Archive for the ‘Regarding hearing aids’ category

A New Online Guide to Hearing Aids

October 20th, 2009

http://www.fda.gov/ForConsumers/ConsumerUpdates/ucm185723.htm

The Food and Drug Administration (FDA) has launched a new Web site that will benefit current and potential users of hearing aids.

FDA regulates hearing aids, which it defines as sound-amplifying devices designed to aid people who have impaired hearing.

“People who already use a hearing aid know that selecting the right one is not a simple process,” says Eric Mann, M.D., Ph.D., deputy director of FDA’s Division of Ophthalmic, Neurological, and Ear, Nose, and Throat Devices. “There are many issues to consider. Also, current users of hearing aids want to know about the latest types and technology, and how to properly maintain the ones they already have.”

While more than 35 million Americans have some degree of hearing loss, a 2004 survey conducted by the National Hearing Institute found that slightly more than 11 million hearing instruments were being used nationwide.

An Array of Topics

Mann says the new Web site will cover the different types and styles of hearing aids, how to obtain one, and steps to remember and consider before purchasing a hearing aid.

It has information on hearing aid safety, using cell phones while wearing a hearing aid, and on other products and procedures available to people who want to improve their hearing. It also stresses the difference between hearing aids, which FDA regulates as medical devices in order to assure their safety and effectiveness, and personal sound amplification products, which are not subject to this type of regulation.

Mann says the new Web site is not intended to provide medical advice. “If you have questions about your hearing, the best source of information is your hearing health care professional,” he says.

You can visit the new Web site, which was launched on October 20, 2009, at Hearing Aids

This article appears on FDA’s Consumer Updates page, which features the latest on all FDA-regulated products.

Helping a Family Member

October 19th, 2009

Source: Starkey Laboratories, Inc. (2007-2009)

http://starkey.com/your-hearing/helping-a-family-member/common-signs.jsp

What Can You Do If Someone You Care About Has
Difficulty Hearing?

If someone you know suffers from hearing loss, you already know it’s a challenging time for everyone close to that person including family, friends, colleagues and coworkers.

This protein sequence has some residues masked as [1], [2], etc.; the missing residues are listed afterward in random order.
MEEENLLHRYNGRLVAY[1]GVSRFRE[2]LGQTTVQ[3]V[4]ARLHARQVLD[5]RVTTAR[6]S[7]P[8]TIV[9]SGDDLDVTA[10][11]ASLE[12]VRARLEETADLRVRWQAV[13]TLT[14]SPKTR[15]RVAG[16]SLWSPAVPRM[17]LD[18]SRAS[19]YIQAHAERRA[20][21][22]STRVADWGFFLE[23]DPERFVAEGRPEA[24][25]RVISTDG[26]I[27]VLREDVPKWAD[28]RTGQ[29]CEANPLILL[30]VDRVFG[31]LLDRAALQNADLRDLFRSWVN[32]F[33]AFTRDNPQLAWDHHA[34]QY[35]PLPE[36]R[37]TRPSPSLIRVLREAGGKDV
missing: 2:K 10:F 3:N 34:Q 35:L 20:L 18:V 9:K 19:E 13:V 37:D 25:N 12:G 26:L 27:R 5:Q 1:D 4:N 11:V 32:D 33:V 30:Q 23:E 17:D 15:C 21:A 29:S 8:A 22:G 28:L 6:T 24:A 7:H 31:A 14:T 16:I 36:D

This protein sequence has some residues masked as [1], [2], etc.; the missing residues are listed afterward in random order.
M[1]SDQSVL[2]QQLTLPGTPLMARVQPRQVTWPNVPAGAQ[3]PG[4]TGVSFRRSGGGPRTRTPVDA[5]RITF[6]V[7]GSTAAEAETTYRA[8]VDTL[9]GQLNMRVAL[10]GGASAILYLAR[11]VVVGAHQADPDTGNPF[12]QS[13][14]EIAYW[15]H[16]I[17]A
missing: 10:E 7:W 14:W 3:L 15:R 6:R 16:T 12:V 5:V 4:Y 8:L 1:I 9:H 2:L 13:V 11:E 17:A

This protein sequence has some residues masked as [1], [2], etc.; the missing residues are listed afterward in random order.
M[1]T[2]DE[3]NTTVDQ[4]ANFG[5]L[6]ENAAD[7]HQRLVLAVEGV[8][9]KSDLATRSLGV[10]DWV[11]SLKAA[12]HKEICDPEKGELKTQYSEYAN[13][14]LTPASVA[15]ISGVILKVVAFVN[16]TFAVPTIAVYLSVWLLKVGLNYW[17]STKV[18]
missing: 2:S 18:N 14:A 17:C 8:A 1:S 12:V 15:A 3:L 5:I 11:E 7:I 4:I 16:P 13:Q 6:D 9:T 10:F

Sometimes, the change can be so gradual or subtle that you’re not sure whether it’s actually a hearing loss. Unlike many conditions, hearing loss is often hard to detect in its early stages.

Common Signs of Hearing Loss

Some of the most common indicators of hearing loss include:
turning up the volume of the TV or radio
problems hearing the doorbell or the telephone ringing
difficulty hearing people calling and talking from behind or in another room
asking people to repeat themselves or saying “what?” frequently
misunderstanding or “forgetting” what has been said or agreed upon
often cupping hands behind the ears

How You Can Help
If you believe a family member, friend or colleague is suffering from undiagnosed hearing loss, encourage him or her to contact an audiologist and request a test to check for a hearing problem.

In most cases, the hearing test will detect a hearing loss if one is present, as well as determine the type of loss. Based on the hearing test, the hearing professional can recommend the use of a hearing device or other treatment.

Your Hearing: What to expect (from hearing aids).

October 14th, 2009

http://starkey.com/your-hearing/find-a-solution/what-to-expect.jsp

Adjust to a Better Life with Your New Hearing Device

It will take some time and patience to adapt to the way your hearing instrument delivers sound. This period of adjustment is completely normal. But before long you’ll start hearing the sounds you’ve been missing—as well as many you didn’t even realize were gone.

Relearning to Hear

When you use your instruments for the first time, you’ll notice that the hearing process feels different. That’s because your brain actually has to relearn how to hear sounds—especially the complex range of frequencies in human speech.

Research suggests that speech comprehension increases over a period of several months after first using a hearing instrument. The longer you wear the device, the clearer and more natural these sounds will become.

The following are observations made by first-time hearing aid wearers:

  • It takes time to adjust to wearing hearing instruments.
  • Your voice may sound different at first.
  • Hearing in situations with background noise should improve, but probably not as much as hearing in quiet places.
  • You might begin to notice sounds you haven’t heard for some time, such as the hum of household appliances, or the chirping of a cricket.

Patient Counseling Offers Improved Results

Starkey understands that choosing a hearing device is just the beginning of the journey to better hearing. We’ll help you transition to new sounds and guide you through the process of cleaning, maintaining and operating your instrument to make your period of adjustment as smooth as possible.